Hawaiian Islands Dodge Direct Hit; Face Floods, Fire, Power Outages in Wake

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Tropical Storm Lane, downgraded Friday, has left the Big Island, Maui and parts of Oahu, fighting unprecedented flooding as the rainmaker dumped nearly 40inches on the Big Island triggering landslides, swollen rivers, falling trees, and destroyed roads.

 

"We dodged a bullet," said Honolulu Mayor Kirk Caldwell said to reporters. With the potential for catastrophic damage from Category 4 winds over, Tropical Storm Lane, with sustained winds of 60mph, remains stalled off the coast.

The crisis remains with the focus shifting to the intense and damaging and life-threatening rains and flooding the heavy rainmaker will produce.


 

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The slow, crawling storm, barely moving at 3mph, does noting to abate the current conditions. Residents, from the Big Island, Maui and Oahu are facing record rainfall, unforeseen saturation and destabilized ground with the increasing potential of landslides.

Damage estimates are in the billions with reports of widespread flood damage. Brushfires, caused by down power lines, were whipped up by the strong winds Lane continues to produce. The heavy rains were helpful in dousing the flames but not before the two separate fires on the island of Maui had consumed or damaged up to seven homes.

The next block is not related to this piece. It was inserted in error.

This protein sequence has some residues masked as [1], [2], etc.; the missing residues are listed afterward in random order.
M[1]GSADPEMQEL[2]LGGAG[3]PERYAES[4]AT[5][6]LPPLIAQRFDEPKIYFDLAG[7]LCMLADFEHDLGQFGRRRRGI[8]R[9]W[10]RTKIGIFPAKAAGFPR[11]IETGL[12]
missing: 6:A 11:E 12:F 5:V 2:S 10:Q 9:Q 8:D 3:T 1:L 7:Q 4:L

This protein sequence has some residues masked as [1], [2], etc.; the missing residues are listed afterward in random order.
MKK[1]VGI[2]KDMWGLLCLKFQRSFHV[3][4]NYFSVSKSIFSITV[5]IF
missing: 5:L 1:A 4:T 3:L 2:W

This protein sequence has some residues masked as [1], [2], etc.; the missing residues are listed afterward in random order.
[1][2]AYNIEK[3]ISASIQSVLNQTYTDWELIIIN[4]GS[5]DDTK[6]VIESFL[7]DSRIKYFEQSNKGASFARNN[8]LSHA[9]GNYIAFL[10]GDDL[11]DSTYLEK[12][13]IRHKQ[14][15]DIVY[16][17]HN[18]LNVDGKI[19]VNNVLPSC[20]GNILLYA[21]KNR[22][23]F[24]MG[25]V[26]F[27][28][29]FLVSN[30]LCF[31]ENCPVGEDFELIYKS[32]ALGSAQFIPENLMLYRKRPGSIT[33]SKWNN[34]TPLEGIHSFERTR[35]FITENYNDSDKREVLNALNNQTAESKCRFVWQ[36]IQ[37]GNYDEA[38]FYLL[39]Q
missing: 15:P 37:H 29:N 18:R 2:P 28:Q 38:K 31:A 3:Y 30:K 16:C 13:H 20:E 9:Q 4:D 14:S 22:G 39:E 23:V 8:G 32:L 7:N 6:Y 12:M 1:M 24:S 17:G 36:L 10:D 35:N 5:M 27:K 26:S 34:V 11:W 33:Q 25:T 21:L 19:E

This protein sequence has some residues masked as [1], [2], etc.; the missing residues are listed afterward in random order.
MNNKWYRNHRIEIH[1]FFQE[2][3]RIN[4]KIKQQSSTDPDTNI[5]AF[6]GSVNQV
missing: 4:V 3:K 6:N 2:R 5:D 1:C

The Big Islands Kilauea volcano seemed relatively unfazed by the intense winds and extreme rains and while locals have said the volcano simmered down, scientists have indicated the volcano remained active throughout the heaviest of rains. Likening the two weather related phenomena as "two storms passing in a closet." Each will continue unaffected by the other.

 

Hawaii News Now, has posted pictures provided by residents which show flooded homes with water lines reaching three foot inside homes, washed away fences, mud, debris, motorists driving through floodwaters, heavily flooded underpasses, and heavy traffic.

Maui County Mayor Alan Arakawa, via telephone spoke with KHON 2, and posted the video on Facebook, showing more intense damage around the island and in the mountains of Maui, and providing residents with updated information on road closures, what services are available, and shelters. @twitter.com/CountyofMaui

Estimates are that nearly 300,000 tourists were stranded on various islands during the Hurricane and are being asked to stay out of the water. No swimming until further notice especially for the tourists.

Airports are open and while power has been restored. Airlines are offering travel vouchers for stranded tourists. For those hoping to fly out on the next available flight the Hawaiian Tourists Authority is urging stranded tourists not to show up at the airports without a ticket.


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While the worst of Tropical Storm Lane, the winds and heavy precipitation may prohibit airlines from moving expeditiously. The concern for the passengers safety is paramount and flights will be reviewed on a case by case basis. Call ahead or if possible shelter in place for an additional day.